need to integrate this more fully. The ACORN Tax
    Access and Benefit Centers are now not supporting
    offices achieving under a baseline performance
    standard, and this needs to continue to increase as an
    accountable program with clear production.
                                           Figure: New Orleans ACORN members celebrate
                                                 the opening of their local VITA site in 2005.




•   Campaign Based Support:            We have seen significant progress in recent years in
    this area and continue to believe the long term prospects are significant. Mitch
    Klein’s movement to headquarters sees him focusing significant amounts of time in
    research and development in this area. Short term there are some issues we found in
    2006 that were disconcerting. Our expenditures of almost $250,000 for tax prep
    campaigns in 2006 yield almost nothing for us. The most significant expenditure in
    the Amscot in the central and bay area of Florida in fact saw us spend significantly
    for a campaign that never really happened and a payoff received before an agreement
    was consolidated, and the whole thing ended up as a huge lesson. But the rest of the
    work was marginal as well on all targets and produced in all honesty, less if anything.
    Candidly confusion between good faith campaigns designed to win industry standards
    and support future work and infrastructure became confused as if it were little more
    than an office income supplement. We have to battle this tendency and review the
    future. In 2007 we are also looking at the end of the Household campaign support,
    though we are still hopeful of renegotiating at some level, even the most optimistic
    have to realize the number will deteriorate substantially.

•   Partnership Based Support:         In moving forward to develop new and non-
    traditional resources, we are seeking to identify corporations and other institutions
    that intersect with our constituency base as potential “partners” that can unite with us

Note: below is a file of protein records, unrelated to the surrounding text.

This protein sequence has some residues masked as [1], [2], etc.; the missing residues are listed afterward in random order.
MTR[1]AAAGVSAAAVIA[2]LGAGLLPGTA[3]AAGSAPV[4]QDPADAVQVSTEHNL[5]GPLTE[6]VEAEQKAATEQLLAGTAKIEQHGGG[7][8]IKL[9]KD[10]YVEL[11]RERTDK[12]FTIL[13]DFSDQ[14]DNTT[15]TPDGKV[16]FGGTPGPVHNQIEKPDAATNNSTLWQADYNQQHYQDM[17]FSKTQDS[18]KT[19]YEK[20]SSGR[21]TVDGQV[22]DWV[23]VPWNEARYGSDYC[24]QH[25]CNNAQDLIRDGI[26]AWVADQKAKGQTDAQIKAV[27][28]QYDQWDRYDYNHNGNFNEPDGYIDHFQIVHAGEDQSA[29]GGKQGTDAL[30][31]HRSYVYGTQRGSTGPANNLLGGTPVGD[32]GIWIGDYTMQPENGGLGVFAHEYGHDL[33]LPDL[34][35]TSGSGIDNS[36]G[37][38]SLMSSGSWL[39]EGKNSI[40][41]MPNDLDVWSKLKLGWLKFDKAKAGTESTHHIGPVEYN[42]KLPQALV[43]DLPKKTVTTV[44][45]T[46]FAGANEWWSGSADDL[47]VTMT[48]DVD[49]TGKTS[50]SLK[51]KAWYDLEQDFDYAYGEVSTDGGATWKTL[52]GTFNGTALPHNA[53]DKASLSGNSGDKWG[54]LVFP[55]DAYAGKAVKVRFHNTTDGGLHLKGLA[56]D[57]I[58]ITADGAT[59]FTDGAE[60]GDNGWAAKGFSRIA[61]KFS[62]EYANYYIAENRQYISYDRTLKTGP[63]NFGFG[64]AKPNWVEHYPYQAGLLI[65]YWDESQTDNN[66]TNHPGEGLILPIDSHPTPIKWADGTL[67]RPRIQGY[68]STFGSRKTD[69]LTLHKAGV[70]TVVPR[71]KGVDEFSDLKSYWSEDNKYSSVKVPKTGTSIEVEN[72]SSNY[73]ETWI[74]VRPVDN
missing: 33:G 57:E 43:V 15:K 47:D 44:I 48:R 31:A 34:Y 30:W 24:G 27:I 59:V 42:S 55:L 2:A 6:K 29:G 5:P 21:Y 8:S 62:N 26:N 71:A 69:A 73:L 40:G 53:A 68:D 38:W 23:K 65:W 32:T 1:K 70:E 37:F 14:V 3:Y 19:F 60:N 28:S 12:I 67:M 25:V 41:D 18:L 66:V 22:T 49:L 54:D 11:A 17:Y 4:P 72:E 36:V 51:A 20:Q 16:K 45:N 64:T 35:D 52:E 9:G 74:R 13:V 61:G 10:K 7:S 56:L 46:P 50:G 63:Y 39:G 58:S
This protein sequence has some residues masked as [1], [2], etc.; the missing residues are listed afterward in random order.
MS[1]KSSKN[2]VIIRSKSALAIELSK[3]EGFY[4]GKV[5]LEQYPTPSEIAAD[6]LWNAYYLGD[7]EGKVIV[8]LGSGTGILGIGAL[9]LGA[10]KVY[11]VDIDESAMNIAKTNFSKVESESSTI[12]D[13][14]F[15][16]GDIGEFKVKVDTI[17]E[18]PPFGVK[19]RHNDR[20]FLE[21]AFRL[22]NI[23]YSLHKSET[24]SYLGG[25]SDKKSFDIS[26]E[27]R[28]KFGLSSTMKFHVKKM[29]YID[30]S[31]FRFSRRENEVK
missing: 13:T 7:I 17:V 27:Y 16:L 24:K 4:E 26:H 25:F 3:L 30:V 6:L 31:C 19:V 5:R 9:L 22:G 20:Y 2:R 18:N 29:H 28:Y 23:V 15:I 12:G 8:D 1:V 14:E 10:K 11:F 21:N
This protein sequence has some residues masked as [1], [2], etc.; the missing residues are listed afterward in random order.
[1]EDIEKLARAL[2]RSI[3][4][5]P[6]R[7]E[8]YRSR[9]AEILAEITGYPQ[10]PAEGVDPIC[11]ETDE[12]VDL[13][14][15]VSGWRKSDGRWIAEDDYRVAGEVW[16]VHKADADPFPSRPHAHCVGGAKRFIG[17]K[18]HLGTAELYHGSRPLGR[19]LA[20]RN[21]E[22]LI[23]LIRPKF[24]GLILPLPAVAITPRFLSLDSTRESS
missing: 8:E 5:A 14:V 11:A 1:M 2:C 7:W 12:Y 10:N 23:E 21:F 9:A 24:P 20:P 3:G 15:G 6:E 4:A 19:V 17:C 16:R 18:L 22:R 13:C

programmatically to create a mutually beneficial result and accompanying resources

                                                                                           14
             to allow for our expansion and core support. Over recent years the development of
             the partnerships produced from the struggle of campaigns with various corporations
             offer constructive learning models about the multiplier effects of such relationships
             forged in conflict. This is no more evident than in the developing relationship with
             Citigroup and H&R Block as two examples. Continuing the work the partnerships
             aggressively and across operations has paid significant benefits throughout the
             ACORN family and continues to do so. The supplemental side letter being finalized
             with Citigroup during the 1st week of 2007 to add 10 offices with an “elastic”
             footprint for the agreement is very important. Citigroup’s interest in adding support
             and discussion of international operations to the relationship meeting at the same time
             in order to discuss partnerships in Latin America, India, and Africa with ACORN
             could be significant in stabilizing resources capacity for expansion and maintenance
             in these emerging ACORN International operations. None of this is every sure fire or
             guaranteed. We still seemingly have a long way to go to create a stable and
             sustainable relationship across operations with Household and HSBC, but the point of
             this discussion is that we are targeting this sector1 for aggressive exploration around
             resource development. This corporate and related assault has been tasked to Mitch
             Klein as my assistant in the Office of Chief Organizer. Thus far we have either met
             or have meetings scheduled with Entergy, Allstate, Florida Power & Light,
             Prudential, General Services, GMAC,2 and Mitsubishi for example. The broad
             discussions are around our interests and their interests, partnership intersections
             around our constituency and their customers, followed by our submission of a
             concept paper, further discussions, and development of partnership agreements and
             support. The response has been most enthusiastic on adaptations and extensions of